Concise, critical reviews of books, exhibitions, and projects in all areas and periods of art history and visual studies
February 4, 2021
Emily Engel Pictured Politics: Visualizing Colonial History in South American Portrait Collections Austin: University of Texas Press, 2020. 184 pp.; 24 color ills.; 79 b/w ills. Cloth $60.00 (9781477320594)

In January 1823, a month before he was named the first president of the Republic of Peru, José de la Riva Agüero asked the city council of Lima to remove the portrait of Viceroy José Fernando de Abascal y Sousa (r. 1806–16) from their chambers and contribute it to a nascent national collection of portraits. The councilors, however, could not comply with the request. The Lima-based artist Mariano Carrillo had painted his portrait of José de San Martín, the general who had declared Peru’s independence in 1821, over the image of Viceroy Abascal. As Emily Engel shows, however, not all portraits of viceroys—royal appointees who enjoyed a status of near-equivalence with the king of Spain—suffered this fate.

Over the course of five chapters, Pictured Politics: Visualizing Colonial History in South American Portrait Collections examines portraits of viceroys and other officials in Spanish colonial South America in the eighteenth and early nineteenth centuries. It is the first book to bring together this wide-ranging corpus of images, and one of its strengths is the novel perspective it provides on an era of political change and shifting boundaries. Established in 1542, the Viceroyalty of Peru comprised nearly all of Andean South America and the adjacent Pacific coastlands. Out of this vast territory the Crown carved two new jurisdictions in the eighteenth century. New Granada—the region that would become the nations of Colombia, Ecuador, and Venezuela—was administered from Bogotá, and Río de la Plata—comprising parts of today’s Bolivia, Argentina, Chile, Uruguay, and Paraguay—was governed from Buenos Aires. As viceroys were appointed to these jurisdictions, institutions such as city councils commissioned and collected portraits of them, acts that Engel says “established legitimacy for the nascent viceregal courts” (82).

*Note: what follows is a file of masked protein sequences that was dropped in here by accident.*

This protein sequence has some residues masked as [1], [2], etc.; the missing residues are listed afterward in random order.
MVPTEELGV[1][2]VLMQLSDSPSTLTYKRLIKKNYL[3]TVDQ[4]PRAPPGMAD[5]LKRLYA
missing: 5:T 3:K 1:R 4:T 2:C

While recognizing that likenesses of the kings’ alter egos were part of a broader visual culture invoking the monarchy’s presence in the Americas, Engel emphasizes their civic contexts, arguing that they “visualized local history as inseparable from imperial history” (10). In chapter 3, Engel provides an example of this effect in the context of Lima, the capital of the Viceroyalty of Peru. She identifies some of the portraits of viceroys listed in a nineteenth-century inventory as works in the collection of the Museo Nacional de Arqueología, Antropología e Historia del Perú (MNAAHP) and ties them to the patronage of Lima’s city council in the eighteenth century. Among them is a portrait of Ambrosio O’Higgins (r. 1796–1801), a full-length, life-size image of the viceroy by the Limeño painter Pedro Díaz. The O’Higgins portrait demonstrates the conventions of the genre, depicting its impassive sitter in courtly dress standing before a billowing red curtain in an unspecified architectural space. At the bottom of the canvas, three lines of text record aspects of his biography. In the background, an arched passageway frames an idealized landscape that Engel identifies as the city of Lima and interprets as a reference to the “unprecedented urban development projects supervised by the viceroy during his tenure in office” (75). The minutes from a city council meeting in 1798 support this reading, documenting the decision to commission a portrait of O’Higgins commemorating the completion of a road from Lima to the port of Callao during his tenure (74).